British people often consider the French to be masters in rudeness. But the British are quite adept at trading insults too. This British-made chamber pot with a bust of Napoleon dates from 1805. It can be viewed in the Royal Pavilion Museum at Brighton.

Napoleon chamberpot, 1805

Napoleon chamberpot 1805

A sample of French insults was published recently by web-based news site The Local:

“Bête comme ses pieds” – A literal translation would be “As stupid as his feet”, or “Thick as a plank”. The French version appeared in the early 19thC and seems to symbolise feet being furthest from the brain.

“Ta mère est tellement petite, que sa tête pue des pieds” – translation: “Your mother is so small, her head smells of feet”.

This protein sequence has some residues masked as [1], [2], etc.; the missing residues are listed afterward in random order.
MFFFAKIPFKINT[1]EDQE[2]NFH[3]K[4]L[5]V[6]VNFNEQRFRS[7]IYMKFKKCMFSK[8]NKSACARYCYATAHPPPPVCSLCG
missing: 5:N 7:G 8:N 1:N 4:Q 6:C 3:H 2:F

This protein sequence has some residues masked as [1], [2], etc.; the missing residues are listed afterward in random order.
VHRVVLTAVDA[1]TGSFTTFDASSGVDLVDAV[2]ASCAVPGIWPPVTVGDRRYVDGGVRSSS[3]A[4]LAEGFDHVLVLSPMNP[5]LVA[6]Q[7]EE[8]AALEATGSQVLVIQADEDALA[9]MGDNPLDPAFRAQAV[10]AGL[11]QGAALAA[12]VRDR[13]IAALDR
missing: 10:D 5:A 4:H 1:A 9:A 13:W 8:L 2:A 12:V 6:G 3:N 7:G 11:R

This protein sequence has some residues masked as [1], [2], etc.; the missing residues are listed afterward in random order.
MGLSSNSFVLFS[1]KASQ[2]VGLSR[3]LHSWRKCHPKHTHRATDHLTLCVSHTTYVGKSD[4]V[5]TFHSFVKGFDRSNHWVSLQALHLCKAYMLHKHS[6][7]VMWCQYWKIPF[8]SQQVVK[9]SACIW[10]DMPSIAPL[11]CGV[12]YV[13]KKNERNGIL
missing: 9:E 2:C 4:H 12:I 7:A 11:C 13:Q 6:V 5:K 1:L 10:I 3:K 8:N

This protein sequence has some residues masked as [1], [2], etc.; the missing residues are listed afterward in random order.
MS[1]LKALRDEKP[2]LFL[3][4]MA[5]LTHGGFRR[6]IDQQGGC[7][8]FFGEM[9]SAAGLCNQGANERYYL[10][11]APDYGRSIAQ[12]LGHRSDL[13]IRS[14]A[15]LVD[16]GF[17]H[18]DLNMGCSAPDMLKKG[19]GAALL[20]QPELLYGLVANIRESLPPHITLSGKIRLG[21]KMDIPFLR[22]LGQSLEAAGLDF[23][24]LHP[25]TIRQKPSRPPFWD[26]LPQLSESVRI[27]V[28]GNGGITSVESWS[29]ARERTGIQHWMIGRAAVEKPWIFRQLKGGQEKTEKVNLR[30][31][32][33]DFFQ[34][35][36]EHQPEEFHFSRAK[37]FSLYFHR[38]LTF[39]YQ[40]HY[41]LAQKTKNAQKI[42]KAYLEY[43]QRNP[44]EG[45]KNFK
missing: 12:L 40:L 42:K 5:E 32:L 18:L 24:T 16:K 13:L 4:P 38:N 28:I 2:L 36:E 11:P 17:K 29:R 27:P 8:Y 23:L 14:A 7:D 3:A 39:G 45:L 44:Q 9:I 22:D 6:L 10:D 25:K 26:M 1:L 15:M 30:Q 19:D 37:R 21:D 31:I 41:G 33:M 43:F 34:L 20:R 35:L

“Boudin” – normally the word for “blood sausage”, it can be used to mean an ugly woman or an old hooker. Use with care.

“Lavette” – translates as “dish cloth”, but can also mean a girl lacking courage and energy.

“Andouille” – another sausage insult. Here it means someone who is careless or lazy.

“Tête de noeud” – literally “knothead”. English version “dickhead”.

“Espèces de merinos mal peignes” – or “badly groomed sheep”.

“Blaireau” – this word for “badger” is also used for “asshole”.

“Casse couille” – which translates as “ball-buster”, means “pain in the ass”.

“Tu parles Français comme une vache espagnole” – literally translating as “You speak French like a Spanish cow”.

Maybe Monty Python should have the last word on French insults:

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